Distinction in travel journalism
Is independent travel journalism important to you?
Click here to keep it independent

2 Nov, 2003

Mahathir’s Assessment Can Be Denounced, but Not Denied

Originally Published: 2 Nov 2003

The most noticeable aspect of the so-called “anti-Semitic” attack by the then Malaysian Prime Minister Mahathir Muhammad at the Organisation of Islamic conference in Kuala Lumpur two weeks ago is that it has been denounced, but not denied. The reason is simple: It cannot be.

Like the fundamentalist mullahs who went after author Salman Rushdie and his “Satanic Verses”, even the slightest negative mention of “the Jews” is greeted with a hysterical outpouring of virulent criticism accompanied invariably by this hackneyed “anti-Semitic” fatwa and threats of “consequences” and boycotts.

As possibly the only Bangkok-based journalist to have covered the Organisation of Islamic Conference summit in Kuala Lumpur, witnessed and heard first-hand the full speech, I would request his critics to restrain their fatuous fatwas, revisit his remarks and research for themselves their veracity, or otherwise, of Dr Mahathir’s claim that “Jews rule the world.”

Simply go into Google, type “famous Jews” and see what comes up.

One very recognisable name will be Alan Greenspan, chairman of the federal reserve board. Here’s what publishing company Barnes & Noble had to say about Bob Woodward’s book on Greenspan, called “Maestro.”

“On eight Tuesdays each year, Federal Reserve chairman Alan Greenspan convenes a small committee to set the short-term interest rate that can move through the American and world economies like an electric jolt. As much as any, the committee’s actions determine the well-being of every American. The availability of money for business or consumer loans, mortgages, job creation, and overall national economic growth all flows from those decisions.”

Sounds like a very powerful position indeed, and Greenspan’s been at the Fed since August 11, 1987.

Another name will be Robert Zoellick, the chief US trade representative at the World Trade Organization talks, and his predecessor Charlene Baffsky. Asians with memories of the 1997 economic crisis will also see names like George Soros. Those fond of worshipping multinational corporate chief executives will recognise Robert Rubin, Sandy Weill, Gerald Levin, Larry Ellison, Steve Ballmer and Michael Eisner.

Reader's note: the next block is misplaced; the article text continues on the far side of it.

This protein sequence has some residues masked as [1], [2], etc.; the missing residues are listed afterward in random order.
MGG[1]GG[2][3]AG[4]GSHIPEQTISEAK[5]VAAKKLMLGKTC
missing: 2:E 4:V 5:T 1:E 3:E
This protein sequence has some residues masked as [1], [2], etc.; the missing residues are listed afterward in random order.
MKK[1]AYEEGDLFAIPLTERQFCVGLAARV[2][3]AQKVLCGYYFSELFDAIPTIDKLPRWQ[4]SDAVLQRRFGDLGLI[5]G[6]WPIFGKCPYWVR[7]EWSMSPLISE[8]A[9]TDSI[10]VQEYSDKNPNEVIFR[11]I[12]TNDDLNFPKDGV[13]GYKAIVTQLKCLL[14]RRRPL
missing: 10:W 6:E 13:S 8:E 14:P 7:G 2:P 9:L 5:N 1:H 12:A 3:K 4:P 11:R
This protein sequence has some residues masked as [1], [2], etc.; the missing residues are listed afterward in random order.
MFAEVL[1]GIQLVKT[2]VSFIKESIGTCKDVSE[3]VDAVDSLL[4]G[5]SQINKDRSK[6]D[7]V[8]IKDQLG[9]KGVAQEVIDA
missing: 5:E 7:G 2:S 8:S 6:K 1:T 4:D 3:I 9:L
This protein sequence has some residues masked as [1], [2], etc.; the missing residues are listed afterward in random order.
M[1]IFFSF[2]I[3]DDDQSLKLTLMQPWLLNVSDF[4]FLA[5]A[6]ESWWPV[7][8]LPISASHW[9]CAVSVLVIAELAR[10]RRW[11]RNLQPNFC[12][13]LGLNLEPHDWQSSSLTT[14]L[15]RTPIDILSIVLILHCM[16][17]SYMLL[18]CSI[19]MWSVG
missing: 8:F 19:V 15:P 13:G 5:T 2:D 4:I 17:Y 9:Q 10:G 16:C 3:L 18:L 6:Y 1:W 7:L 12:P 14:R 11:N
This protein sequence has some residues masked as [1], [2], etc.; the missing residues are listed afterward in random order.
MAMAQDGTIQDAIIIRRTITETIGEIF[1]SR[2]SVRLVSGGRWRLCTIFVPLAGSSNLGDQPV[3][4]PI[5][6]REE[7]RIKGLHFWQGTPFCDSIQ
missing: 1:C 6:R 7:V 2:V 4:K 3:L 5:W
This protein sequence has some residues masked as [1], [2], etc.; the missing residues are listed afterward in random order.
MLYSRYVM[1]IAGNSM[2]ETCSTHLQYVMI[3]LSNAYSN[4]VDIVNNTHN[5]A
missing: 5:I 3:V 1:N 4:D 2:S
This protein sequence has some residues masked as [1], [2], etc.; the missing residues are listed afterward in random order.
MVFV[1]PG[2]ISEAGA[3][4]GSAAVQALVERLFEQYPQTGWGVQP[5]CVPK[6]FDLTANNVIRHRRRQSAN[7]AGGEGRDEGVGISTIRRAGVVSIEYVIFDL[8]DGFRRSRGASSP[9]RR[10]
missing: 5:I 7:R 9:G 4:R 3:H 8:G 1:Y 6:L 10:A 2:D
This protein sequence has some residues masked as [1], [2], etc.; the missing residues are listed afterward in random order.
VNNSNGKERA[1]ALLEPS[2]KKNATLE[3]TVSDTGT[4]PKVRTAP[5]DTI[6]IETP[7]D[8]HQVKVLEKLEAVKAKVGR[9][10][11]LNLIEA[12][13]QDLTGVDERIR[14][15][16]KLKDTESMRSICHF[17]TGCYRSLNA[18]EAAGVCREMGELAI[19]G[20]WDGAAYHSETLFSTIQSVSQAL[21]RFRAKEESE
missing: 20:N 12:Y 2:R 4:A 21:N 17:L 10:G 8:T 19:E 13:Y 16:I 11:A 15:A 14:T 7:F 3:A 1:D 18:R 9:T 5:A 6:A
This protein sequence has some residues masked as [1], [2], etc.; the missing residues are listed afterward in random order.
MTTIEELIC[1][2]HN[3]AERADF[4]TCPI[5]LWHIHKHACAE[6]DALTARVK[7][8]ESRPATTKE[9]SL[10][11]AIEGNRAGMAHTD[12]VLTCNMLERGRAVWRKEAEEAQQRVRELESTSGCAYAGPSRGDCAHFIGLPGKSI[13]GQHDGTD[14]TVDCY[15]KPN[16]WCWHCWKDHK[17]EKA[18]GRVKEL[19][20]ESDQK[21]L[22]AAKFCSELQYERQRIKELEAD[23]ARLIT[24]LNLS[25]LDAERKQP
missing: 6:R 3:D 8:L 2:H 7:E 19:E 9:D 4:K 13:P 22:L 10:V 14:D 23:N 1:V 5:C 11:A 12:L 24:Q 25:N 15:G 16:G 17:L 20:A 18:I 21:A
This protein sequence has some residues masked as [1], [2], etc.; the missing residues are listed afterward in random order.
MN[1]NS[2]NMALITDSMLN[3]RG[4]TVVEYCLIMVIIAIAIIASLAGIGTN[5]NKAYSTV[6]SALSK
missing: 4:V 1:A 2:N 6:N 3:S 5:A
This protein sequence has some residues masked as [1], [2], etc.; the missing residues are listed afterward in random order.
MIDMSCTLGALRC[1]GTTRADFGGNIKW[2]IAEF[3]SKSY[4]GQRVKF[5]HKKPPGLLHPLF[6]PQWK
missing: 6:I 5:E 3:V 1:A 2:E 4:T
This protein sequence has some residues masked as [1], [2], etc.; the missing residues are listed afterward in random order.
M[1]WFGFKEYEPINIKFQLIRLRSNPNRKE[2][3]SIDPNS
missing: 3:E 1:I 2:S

Other famous names will be major media players, especially in Hollywood, literary and publicity agents, PR companies and advertising agencies, newspapers and TV stations.

It’s all in the public domain. Check it out and make up your own mind about the level of their influence on global media, politics, finance and economics.

The reference to “others” being sent to fight and die for them was a jab at the so-called neo-conservatives in the US administration who include Paul Wolfowitz, Douglas Feith, Richard Perle and other key people linked to the right-wing agenda laid out in the Project for the New American Century (NPAC).

Last week, the Baghdad hotel in which Mr. Wolfowitz was staying came under attack. He escaped but one US officer died. Later, Mr. Wolfowitz said, “This terrorist act will not deter us from completing our mission, which is to help the Iraqi people free themselves from the type of criminals who did this and to protect the American people from this kind of terrorism.”

That’s easy for him to say. His children are not dying in Iraq; as Dr Mahathir says, it’s the children of some hapless American family sent there to fight and die in order “help the Iraqi people free themselves” and “protect the American people.” Whatever happened to finding weapons of mass destruction?!!

Others names worth checking out on the Internet for their career links with NPAC and Israel as well as their role in the Iraq conflict are Peter Rodman, Richard Armitage, John Bolton, Elliot Abrams, James Woolsey and Lewis Libby, all holding senior policy-making positions in the US administration.

Additional research will show that Dr Mahathir was not in fact saying anything new.

One widely available quote is an early October 2001 broadcast on Israel radio (in Hebrew) Kol Yisrael, when [former Israeli Prime Minister Shimon] Peres warned [Prime Minister Ariel] Sharon that refusing to heed incessant American requests for a cease-fire with the Palestinians would endanger Israeli interests and “turn the US against us.”

At this point, a furious Sharon reportedly turned toward Peres, saying “every time we do something you tell me Americans will do this and will do that. I want to tell you something very clear, don’t worry about American pressure on Israel. We, the Jewish people control America, and the Americans know it.”